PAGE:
A-Z of Interim: Q is for…Questions?

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Image: © Thinglass | Dreamstime.com

I’ve been a career interim for just over 10 years now (Time, where have you gone!), so I’m often approached for advice on starting out.  You will find lots of helpful, practical information at The Interim Hub and Institute of Interim Managers, but here’s my take on the things you need to know as a newbie. Ask yourself:

Q. Can I afford to do this?  I launched my interim career at the time of the global Banking Crisis. Hell, Yeah! I like the North Face, but I wouldn’t recommend this as a start-up strategy…

It can take a bit of time to find that first assignment (See my earlier post J is for Jobhunt) so I’d recommend you build up 3-6 months savings to tide you over when you first step into this field. Worrying about the mortgage is not conducive to ace-ing that interview. Building reserves to insulate you from the vagaries of the job market isn’t just sensible, it’s essential.

Q. Am I prepared to be flexible?  By my own reckoning I’ve notched up at least 600,000 miles (965,606 kilometres) commuting to and from client assignments in the last decade. Never mind the air miles, that’s enough to take you around the globe approximately 25 times! 

Are you prepared to spend weeknights in a crappy hotel away from your friends and family?  Are you prepared to get up at 5 a.m. on a Monday and spend 3 hours on the motorway getting to your client?  What about those global conference calls that start at 21h00 on a Sunday night? Very often the most interesting assignments are not local – you will have to travel, and far. Make sure this way of life jives with your personal commitments.

Q. Will I be able to start again?  I hate to break it to you sweeties, but when you become an interim, you are your own brand. This is not necessarily a bad thing! Yes, it’s super that you have worked at blue-chip branded companies, but when you step into the world of interim, you are not your big-cheese job title + swanky organisation. That stuff becomes irrelevant after two or three assignments.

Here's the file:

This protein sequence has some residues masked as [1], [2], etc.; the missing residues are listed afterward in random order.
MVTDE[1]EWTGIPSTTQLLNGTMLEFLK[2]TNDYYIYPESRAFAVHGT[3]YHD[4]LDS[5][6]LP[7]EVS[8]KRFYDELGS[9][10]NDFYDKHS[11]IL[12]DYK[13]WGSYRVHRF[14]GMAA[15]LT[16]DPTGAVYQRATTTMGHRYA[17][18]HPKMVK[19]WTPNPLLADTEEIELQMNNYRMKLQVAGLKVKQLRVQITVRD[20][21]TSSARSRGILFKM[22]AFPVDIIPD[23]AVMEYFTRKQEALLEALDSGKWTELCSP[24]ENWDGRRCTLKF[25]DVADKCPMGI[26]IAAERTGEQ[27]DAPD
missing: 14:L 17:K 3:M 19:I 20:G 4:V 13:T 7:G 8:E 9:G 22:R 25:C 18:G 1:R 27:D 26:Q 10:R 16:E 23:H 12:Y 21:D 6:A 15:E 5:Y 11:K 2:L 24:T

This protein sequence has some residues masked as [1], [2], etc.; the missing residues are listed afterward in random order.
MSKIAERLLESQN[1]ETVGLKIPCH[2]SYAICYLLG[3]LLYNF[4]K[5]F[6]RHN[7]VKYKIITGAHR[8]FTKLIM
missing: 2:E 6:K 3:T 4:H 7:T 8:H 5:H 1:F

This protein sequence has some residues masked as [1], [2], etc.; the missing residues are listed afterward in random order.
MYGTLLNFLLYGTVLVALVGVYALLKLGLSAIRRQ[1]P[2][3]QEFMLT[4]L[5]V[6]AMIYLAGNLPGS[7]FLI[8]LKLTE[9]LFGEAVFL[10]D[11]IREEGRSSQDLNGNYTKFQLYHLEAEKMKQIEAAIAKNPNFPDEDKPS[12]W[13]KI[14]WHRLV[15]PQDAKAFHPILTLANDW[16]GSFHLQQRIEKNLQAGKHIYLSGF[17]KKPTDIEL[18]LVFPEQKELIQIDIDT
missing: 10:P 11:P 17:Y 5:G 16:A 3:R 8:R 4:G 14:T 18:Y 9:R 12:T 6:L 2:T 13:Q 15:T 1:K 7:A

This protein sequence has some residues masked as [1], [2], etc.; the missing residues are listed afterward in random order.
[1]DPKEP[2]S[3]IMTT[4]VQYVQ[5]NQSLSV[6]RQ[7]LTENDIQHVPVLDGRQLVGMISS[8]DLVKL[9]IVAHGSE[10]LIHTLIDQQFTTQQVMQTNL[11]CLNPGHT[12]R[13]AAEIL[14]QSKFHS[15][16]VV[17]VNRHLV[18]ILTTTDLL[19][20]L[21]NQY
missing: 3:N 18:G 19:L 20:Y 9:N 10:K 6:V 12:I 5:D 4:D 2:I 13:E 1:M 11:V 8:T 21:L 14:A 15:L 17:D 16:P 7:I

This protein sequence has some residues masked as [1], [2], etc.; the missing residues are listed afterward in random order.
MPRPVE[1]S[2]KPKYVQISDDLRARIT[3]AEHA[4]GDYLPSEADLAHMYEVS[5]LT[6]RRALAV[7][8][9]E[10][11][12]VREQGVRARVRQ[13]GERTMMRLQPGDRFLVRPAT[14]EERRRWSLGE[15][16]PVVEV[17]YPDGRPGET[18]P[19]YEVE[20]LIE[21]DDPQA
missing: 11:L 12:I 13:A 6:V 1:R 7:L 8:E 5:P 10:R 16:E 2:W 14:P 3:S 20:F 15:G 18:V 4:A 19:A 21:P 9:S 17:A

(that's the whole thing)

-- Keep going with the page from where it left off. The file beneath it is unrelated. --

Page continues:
You are you as an individual, which carries less kudos than you might think. You will – continuously – need to work on building and maintaining your interim brand. And yes, at minimum that means professional looking business cards, a current Linked-In profile, not to mention a polished, coherent CV.

Q. Tell me what you want, what you really, really want? So sang the Spice Girls, but this refrain is relevant because you will get this question in interview. There are many upsides to being an interim, but one thing is for sure – you don’t dabble!  Building a credible reputation takes time and more than one successful assignment, so you need to be truly convinced this is the life for you.

Be clear about what you are offering prospective clients – whether that is a skill-set or a particular industry expertise.  Providers can spot a generic CV at forty paces, so keep your offer focused. Also, be clear on what you will say yes to – in respect of day rate, type of assignment or location.

Never a dull moment!  And finally…If you do take the step to becoming an interim, I can promise you a life of excitement and derring-do. Well, actually no!  That last bit wasn’t true.  Making it exciting is up to you. Good luck.

What is the best piece of advice you’ve ever had as an interim?  I’d love to hear your thoughts. Comments on the blog, please. 

I am not a robot…Can AI replace the interim?

 

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Image: © John Black | Dreamstime.com

Earlier this year, I had the good fortune to attend TEDx in Brussels.  The theme was The Deeper Future – drawing quality ideas and talented speakers from around the globe.  Topics ranged from food computers to outsourced love (you can now marry yourself in Japan), from craft beer (well, it was Belgium after all!) to a bank for the common good.

On the journey home, I reflected on the pace of change in the world that surrounds us.  Driverless cars, which once seemed the stuff of science fiction are a reality. Remote sensing devices replace traffic cones on the smart highways springing up between here and there. Nanotechnology is winning Nobel prizes.  And Russian billionaires are spending a fortune on trying to cheat death by uploading their brains to a computer.  Which got me thinking.  If Artificial Intelligence will replace the jobs of postmen and cashiers, what is the future for interims?  Will we go the way of the video store or the cassette tape?

There was a time when 2020 seemed to belong to another future, but in 2016 the future is here. In a recent World Economic Forum (WEF) report, it’s estimated that by 2020, at least 7.1million jobs will be lost, most of those is administrative or white-collar functions – something they describe as the ‘Fourth Industrial Revolution’.  Furthermore they estimate that 65% of school children today will end up working in jobs that don’t yet exist.

Revolutionary or not, something disruptive in happening in the labour market, and it means a seismic shift in the way we view work – and working life.  In 2020, the jobs which are most sought after will require advanced Mathematics and Analytical skills. Enhanced sales skills will be in demand in order to sell the new technocracy…And yes, an ability to manage and implement change will be vital.  Furthermore, HR and organisational fluency will be a must to help people adjust to this new reality. Plus ça change…In the 80’s pushy parents were enrolling their 5 year olds for Mandarin classes and baby yoga, today it’s probably robotics and mindfulness!!